Well, not really. It’s not like the secret service gave me a gun and aviator sunglasses. And it’s not like there was any real threat from some gun-totin' lunatic. But if you look at it from a certain point, it’s true, I spent an hour or so as my own version of Burt Macklin, keeping the bad guys out of the Elks Lodge 2223 on Route 40 back in 2004, when Hillary Clinton came to the town of Greenwich, NY.
You see, back then I was a Democrat. I’m talking hard-core, rah-rah, let’s go Blue State voters, party-line Democrat. I’m a much more cynical (maybe “wary and wise” is a better phrase) and unaffiliated voter now, but back then I had John Kerry posters in my front yard, an American flag hanging from my porch, and I was on the Greenwich Democratic Committee in the small farming community of Greenwich, up in Washington County.
It was a lovely little town with a quaint Main Street, some antique shops, a coffee shop, a few diners, a small K-Mart, and three—count ‘em three—traffic lights. It was the type of town where people bought and fixed up old Colonials and Victorians, raised kids, joined local fraternal orders named after one mammal or another, and the kind of place where you wouldn’t be surprised to see a tractor drive down Main Street at any given hour of the day. I had moved there in 2002, and by the time the 2004 elections came along, I had lived in town long enough to know that I wanted to be involved in shaping it for the better.
I organized raucous fundraising parties with live music and more booze than anyone could drink, ran a bunch of voter registration drives, and set up a Kerry campaign booth in the town square during their summer festival, something that caught the local GOP way off guard from what a few of them told me (they didn’t think we should have “politicized” a town fair, although they had a booth up too before the end of the festival).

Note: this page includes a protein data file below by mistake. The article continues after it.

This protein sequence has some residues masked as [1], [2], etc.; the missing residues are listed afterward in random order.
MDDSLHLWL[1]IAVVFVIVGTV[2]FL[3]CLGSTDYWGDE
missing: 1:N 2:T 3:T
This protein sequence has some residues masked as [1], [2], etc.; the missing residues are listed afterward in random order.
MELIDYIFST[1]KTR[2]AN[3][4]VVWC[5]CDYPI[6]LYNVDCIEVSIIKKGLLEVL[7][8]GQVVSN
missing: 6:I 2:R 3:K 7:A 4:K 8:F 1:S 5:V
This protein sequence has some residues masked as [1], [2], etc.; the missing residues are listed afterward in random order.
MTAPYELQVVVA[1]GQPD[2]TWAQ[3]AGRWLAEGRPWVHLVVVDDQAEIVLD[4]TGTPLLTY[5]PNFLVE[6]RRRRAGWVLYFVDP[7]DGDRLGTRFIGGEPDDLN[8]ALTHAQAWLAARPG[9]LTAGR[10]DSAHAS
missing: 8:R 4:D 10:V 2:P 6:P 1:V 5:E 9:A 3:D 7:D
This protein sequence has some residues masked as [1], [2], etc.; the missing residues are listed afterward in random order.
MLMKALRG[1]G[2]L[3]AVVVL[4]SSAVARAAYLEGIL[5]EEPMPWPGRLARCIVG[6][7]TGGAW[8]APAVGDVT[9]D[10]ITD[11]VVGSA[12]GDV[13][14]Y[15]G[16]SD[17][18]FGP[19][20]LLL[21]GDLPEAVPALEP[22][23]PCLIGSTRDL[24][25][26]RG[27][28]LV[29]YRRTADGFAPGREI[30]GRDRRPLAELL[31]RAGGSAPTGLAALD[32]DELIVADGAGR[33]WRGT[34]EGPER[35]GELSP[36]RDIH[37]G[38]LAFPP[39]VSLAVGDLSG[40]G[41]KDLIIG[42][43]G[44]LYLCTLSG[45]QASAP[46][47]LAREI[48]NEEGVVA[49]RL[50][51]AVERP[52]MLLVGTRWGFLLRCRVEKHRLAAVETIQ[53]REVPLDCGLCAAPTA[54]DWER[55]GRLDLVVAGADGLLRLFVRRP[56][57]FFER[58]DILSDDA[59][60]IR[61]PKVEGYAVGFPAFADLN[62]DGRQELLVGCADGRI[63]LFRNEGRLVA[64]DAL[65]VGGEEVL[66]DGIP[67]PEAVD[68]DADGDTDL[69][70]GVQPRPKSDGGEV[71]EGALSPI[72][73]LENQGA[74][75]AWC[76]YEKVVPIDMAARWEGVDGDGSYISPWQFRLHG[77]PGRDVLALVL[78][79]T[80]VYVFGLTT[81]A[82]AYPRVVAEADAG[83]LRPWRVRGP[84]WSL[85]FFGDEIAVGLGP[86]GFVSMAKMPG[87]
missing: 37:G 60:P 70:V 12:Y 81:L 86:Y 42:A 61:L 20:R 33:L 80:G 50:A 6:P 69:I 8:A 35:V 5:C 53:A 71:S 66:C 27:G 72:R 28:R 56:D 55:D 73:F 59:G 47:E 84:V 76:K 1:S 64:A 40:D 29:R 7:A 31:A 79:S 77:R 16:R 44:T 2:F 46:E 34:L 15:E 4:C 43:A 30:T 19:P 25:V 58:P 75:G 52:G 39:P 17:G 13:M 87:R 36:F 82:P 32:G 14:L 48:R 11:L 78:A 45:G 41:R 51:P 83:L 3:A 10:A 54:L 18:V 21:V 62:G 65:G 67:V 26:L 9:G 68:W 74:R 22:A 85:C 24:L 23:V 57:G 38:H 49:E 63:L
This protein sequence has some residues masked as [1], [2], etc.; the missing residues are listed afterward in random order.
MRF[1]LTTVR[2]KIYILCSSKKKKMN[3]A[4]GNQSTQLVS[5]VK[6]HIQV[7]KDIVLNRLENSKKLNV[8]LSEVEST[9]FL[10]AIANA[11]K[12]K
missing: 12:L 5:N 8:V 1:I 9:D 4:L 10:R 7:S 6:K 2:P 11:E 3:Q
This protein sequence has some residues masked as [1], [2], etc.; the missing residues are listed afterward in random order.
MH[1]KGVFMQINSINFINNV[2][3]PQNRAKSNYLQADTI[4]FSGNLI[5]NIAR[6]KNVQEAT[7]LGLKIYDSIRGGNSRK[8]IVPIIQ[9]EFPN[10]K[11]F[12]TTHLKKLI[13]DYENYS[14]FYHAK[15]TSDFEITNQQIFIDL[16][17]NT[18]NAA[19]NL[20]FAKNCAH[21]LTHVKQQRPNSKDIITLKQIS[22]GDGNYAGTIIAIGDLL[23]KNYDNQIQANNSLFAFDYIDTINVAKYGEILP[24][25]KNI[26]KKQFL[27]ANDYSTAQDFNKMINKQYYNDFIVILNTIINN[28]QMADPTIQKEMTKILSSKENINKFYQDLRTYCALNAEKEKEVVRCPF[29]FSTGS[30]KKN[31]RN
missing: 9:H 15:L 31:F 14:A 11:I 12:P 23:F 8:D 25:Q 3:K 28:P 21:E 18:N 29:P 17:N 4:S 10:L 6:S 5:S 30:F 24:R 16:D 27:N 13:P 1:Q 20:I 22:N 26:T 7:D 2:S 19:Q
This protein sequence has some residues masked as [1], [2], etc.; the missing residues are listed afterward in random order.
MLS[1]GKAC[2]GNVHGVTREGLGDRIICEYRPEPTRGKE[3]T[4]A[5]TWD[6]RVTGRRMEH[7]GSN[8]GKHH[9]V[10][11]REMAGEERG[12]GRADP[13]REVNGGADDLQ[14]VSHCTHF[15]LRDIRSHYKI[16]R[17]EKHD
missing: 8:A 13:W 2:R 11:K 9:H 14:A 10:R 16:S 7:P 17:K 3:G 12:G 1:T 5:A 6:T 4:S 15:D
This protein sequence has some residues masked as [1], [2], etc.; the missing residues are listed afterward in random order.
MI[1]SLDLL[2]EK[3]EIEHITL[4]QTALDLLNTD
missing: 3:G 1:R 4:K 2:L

It was a great time, despite the election results later that year, despite how the wind went right out of my sails when Hunter Thompson killed himself, despite how cynical I became after dealing with the party system, up through the county committee and the state too. The national party members seemed decent, but if you’re just a town-level guy reaching out to the federal level party staff, everyone in between gets really pissy real damn quick. Rules and order, you know, nepotism and the old boy system. Gotta keep in line and learn to love that red tape. Know your place. Crap like that.
But despite all that, 2004 was a fun year for this young political junkie.
One event our town committee didn’t plan, but that we were happy to participate in, was a speech Hillary Clinton planned in the local Elks Club. Everyone was pretty excited since so few major candidates or politicians ever passed through. At the time Mrs. Clinton was our state senator and the Democrats I knew up there were fairly happy with her. I saw pros and cons and felt somewhat undecided on her. But when I arrived at the lodge, the place was packed, with pickup trucks and first generation hybrid cars from one end of the sunny gravel lot to the other. The bustling main room of the lodge was full of people jockeying for seats, and a member of Hillary’s security detail (something she gets as a former first lady) asked if I was the James Duncan on the committee. Since I was the vice president of the town committee, we walked through the lodge together and I pointed out all the exits, until we came to the kitchen, which has a door to a side lot where they received food deliveries.
This is the point where people tell me they don’t believe me, but it’s where the agent asked me, as a member of the committee, if I would stand by the door leading into the kitchen and make sure no one comes in or out. They just didn’t have enough men with them that day to cover every door; they were one man short, so no one in, no one out, and if someone had a problem with that, I was to call for an agent and they’d handle it.